Appletons' Cyclopędia of Drawing: Designed as a Text-book for the Mechanic, Architect, Engineer, and Surveyor, Comprisng Geometrical Projection, Mechanical, Architectural, and Topographical Drawing, Perspective, and Isometry
William Ezra Worthen
Appleton, 1857 - Architectural drawing - 410 pages
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Appletons' Cyclopędia of Drawing, Designed as a Text-Book for the Mechanic ...
W. E. Worthen
No preview available - 2019
Appleton's Cyclopędia of Drawing, Designed as a Textbook for the Mechanic ...
W E Worthen
No preview available - 2020
according angle applied arch axis base beam body building called cast centre circle circular circumference color complete connected construction course cube curve cylinder describe determined diameter direction distance divide division doors draw drawn edge effect elevation equal example extend extremity face feet figure foot force frame front give given ground half horizontal inches inclined intersection iron length less letters light marked means measure method mouldings necessary object outline parallel passing perpendicular perspective pitch placed plane Plate portion position projection proportion pulley radius rays represent roof rule scale screw shade shadow shaft side similar space square straight line style supported supposed surface taken tangent teeth thickness tint tion upper usual vertical walls weight wheel width
Page 3 - A circle is a plane figure contained by one line, which is called the circumference, and is such that all straight lines drawn from a certain point within the figure to the circumference, are equal to one another.
Page 2 - When several angles are at one point B, any one of them is expressed by three letters, of which the letter that is at...
Page 20 - ... the beginning of this division, or zero point, a distance equal to one of the subdivisions. Now divide the extent thus set off into ten equal parts, marking the divisions on the opposite side of the divided line to the strokes marking the primary divisions and the subdivisions, and number them 1, 2, 3, &c., backwards from right to left Then, since the extent of eleven subdivisions has been divided into ten equal parts, so that these ten parts exceed by one subdivision the extent of ten subdivisions,...
Page 2 - When a straight line standing on another straight line makes the adjacent angles equal to one another, each of the angles is called a Right Angle; and the straight line which stands on the other is called a Perpendicular to it.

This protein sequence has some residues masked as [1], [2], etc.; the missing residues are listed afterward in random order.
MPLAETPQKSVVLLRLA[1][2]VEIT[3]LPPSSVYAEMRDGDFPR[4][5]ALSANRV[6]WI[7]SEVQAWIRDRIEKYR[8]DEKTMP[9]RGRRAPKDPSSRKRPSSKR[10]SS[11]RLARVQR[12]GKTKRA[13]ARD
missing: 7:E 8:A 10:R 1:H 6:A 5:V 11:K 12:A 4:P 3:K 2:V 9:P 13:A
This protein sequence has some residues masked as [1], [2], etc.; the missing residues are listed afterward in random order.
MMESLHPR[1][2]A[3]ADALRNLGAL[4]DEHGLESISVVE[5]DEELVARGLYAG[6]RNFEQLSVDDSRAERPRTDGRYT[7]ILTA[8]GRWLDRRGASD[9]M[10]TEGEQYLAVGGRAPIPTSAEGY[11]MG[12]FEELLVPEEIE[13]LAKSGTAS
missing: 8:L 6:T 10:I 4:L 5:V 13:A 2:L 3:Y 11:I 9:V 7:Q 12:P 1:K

Page 115 - VIII, leads to the following remarkable conclusion, easily fixing itself in the memory, that with the unguents, hogs* lard and olive oil interposed in a continuous stratum between them, surfaces of wood on metal, wood on wood, metal on wood, and metal on metal, when in motion, have all of them very nearly the same co-efficient of friction, the value of that co-efficient being in all cases included between 0,07 and 0,08, and the limiting angle of resistance therefore between 4° and 4° 35'.
Page 60 - XXXVIII. length AD, the polygon may be completed. The constructions for inscribing regular polygons in circles are suitable also for dividing the circumference of a circle into a number of equal parts. To supply a means of dividing the circumference into any number of parts, including cases not provided for in the foregoing problems, the annexed table of angles relating to polygons, expressed in degrees, will be found of general utility. In this table the angle at TABLE OF POLYGONAL ANGLES.
Page 111 - To find the weight that will be supported by a known amount of power, the position of the fulcrum being given : Multiply the distance between the power and the fulcrum by the power, and divide the product by the distance between the fulcrum and the weight.
Page 380 - Having poured a little of the solution into a flat dish, the pictures are to be introduced into it one by one; daylight will not now injure them ; let them soak for two or three minutes, or even longer if strongly printed, turning and moving them occasionally. The remaining unreduced salts of silver are thus thoroughly dissolved, and may now, with the...
Page 38 - MOUNTING PAPER AND DRAWINGS, VARNISHING, ETC. In mounting paper upon canvas, the latter should be well stretched upon a smooth flat surface, being damped for that purpose, and its edges glued down as was recommended in stretching drawing paper. Then with a brush spread strong paste upon the canvas, beating it in till the grain of the canvas be all filled up; for this, when dry, will prevent the canvas from shrinking when subsequently removed ; and, having cut the edges of the paper straight, paste...